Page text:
(Reuters) – The investment chief of CalPERS, Yu Ben Meng, has resigned effective immediately, the largest public U.S. pension fund said on Wednesday, amid pressure from the Trump administration to curb investments in China.
Dan Bienvenue, deputy chief investment officer at the California Public Employees’ Retirement System (CalPERS), will become interim chief investment officer, the $400 billion fund said in a statement, adding it will begin an immediate search for a permanent successor.
A U.S. citizen born in China, Meng has twice worked for CalPERS, the first time starting in 2008 and the second time beginning in January 2019 when he became CIO, according to the CalPERS website.
In between the CalPERS stints, Meng worked for three years as deputy CIO with China’s State Administration of Foreign Exchange (SAFE), which oversees China’s U.S. Treasury security holdings.
Meng cited the need to focus on health and family in the statement, released late on Wednesday. But the resignation comes amid growing pressure on U.S. funds to divest from Chinese companies.
Last month, White House Officials pressed the U.S. Railroad Retirement Board, the federally administered retirement plan for railroad workers, to avoid investments in Chinese companies, which may be hit with sanctions.
And the White House successfully lobbied an independent board charged with overseeing billions in federal retirement dollars with suspending plans to allow a fund to track an index that invests in Chinese companies.
CalPERS has not escaped scrutiny. Earlier this year, Secretary of State Mike Pompeo accused the fund of investing in firms that supply the Chinese military, putting American lives at risk. U.S. national security adviser Robert O’Brien also said U.S. President Donald Trump’s administration was “looking at” CalPERS’ investments in Chinese military companies.
On Thursday the White House National Security Council (NSC) declined to comment on Meng’s move but spokesman John Ullyot doubled down on the administration’s position on Chinese investments.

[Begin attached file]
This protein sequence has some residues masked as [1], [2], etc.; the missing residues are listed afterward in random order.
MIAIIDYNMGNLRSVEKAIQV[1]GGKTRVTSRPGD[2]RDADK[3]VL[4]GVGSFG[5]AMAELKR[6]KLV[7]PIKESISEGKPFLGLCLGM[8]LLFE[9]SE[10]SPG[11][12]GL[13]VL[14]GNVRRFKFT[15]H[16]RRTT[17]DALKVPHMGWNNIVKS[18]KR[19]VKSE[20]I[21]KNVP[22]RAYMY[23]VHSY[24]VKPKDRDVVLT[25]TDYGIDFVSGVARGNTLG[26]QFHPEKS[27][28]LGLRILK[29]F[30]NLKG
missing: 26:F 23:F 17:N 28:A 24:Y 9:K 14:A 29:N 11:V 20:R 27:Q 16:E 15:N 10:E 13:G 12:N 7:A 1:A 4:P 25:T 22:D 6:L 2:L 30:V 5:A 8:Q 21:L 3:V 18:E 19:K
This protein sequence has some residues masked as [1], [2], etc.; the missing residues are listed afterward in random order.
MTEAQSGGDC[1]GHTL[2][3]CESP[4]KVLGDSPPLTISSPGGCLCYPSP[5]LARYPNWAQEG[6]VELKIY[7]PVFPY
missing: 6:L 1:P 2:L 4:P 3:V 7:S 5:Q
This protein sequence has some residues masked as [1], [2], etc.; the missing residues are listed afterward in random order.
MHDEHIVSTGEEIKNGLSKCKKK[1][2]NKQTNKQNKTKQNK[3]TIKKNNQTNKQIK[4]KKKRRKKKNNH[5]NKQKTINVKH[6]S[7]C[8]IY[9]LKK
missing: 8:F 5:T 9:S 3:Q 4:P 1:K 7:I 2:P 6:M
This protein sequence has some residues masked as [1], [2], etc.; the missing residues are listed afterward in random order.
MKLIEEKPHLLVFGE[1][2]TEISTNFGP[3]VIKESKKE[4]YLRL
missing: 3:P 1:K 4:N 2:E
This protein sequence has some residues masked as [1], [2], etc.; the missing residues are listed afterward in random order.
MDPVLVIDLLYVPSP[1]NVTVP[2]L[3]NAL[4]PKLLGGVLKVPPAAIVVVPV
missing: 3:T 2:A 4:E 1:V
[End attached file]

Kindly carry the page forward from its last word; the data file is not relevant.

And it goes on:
“The investment of the retirement savings of hardworking Americans in Chinese companies is neither prudent from a risk perspective nor responsible from a long term perspective,” he said in a statement to Reuters.
U.S. Representative Jim Banks, a Republican, on Thursday welcomed Meng’s resignation.
“Taxpayers shouldn’t be forced to fund our adversary’s military,” he said in a statement. “With Yu Ben Meng’s departure, CalPERS now has the opportunity to correct its course and divest from companies within China’s military-industrial complex.”
In February, Banks took aim at Meng himself, calling for an investigation into the executive over his “cozy” relationship with Beijing and assailing the fund’s investments in Chinese companies in a letter earlier this year.
CalPERS declined to comment on Banks’ remarks on Thursday, but at the time of his February letter, CEO Marcie Frost defended Meng in a statement.
“This is a reprehensible attack on a U.S. citizen. We fully stand behind our Chief Investment Officer who came to CalPERS with a stellar international reputation,” she said.
The fund manages pension and health benefits for more than 1.6 million California public employees, retirees and their families.
(Reporting by Aishwarya Nair in Bengaluru and Alexandra Alper in Washington; Editing by Bernard Orr and Matthew Lewis)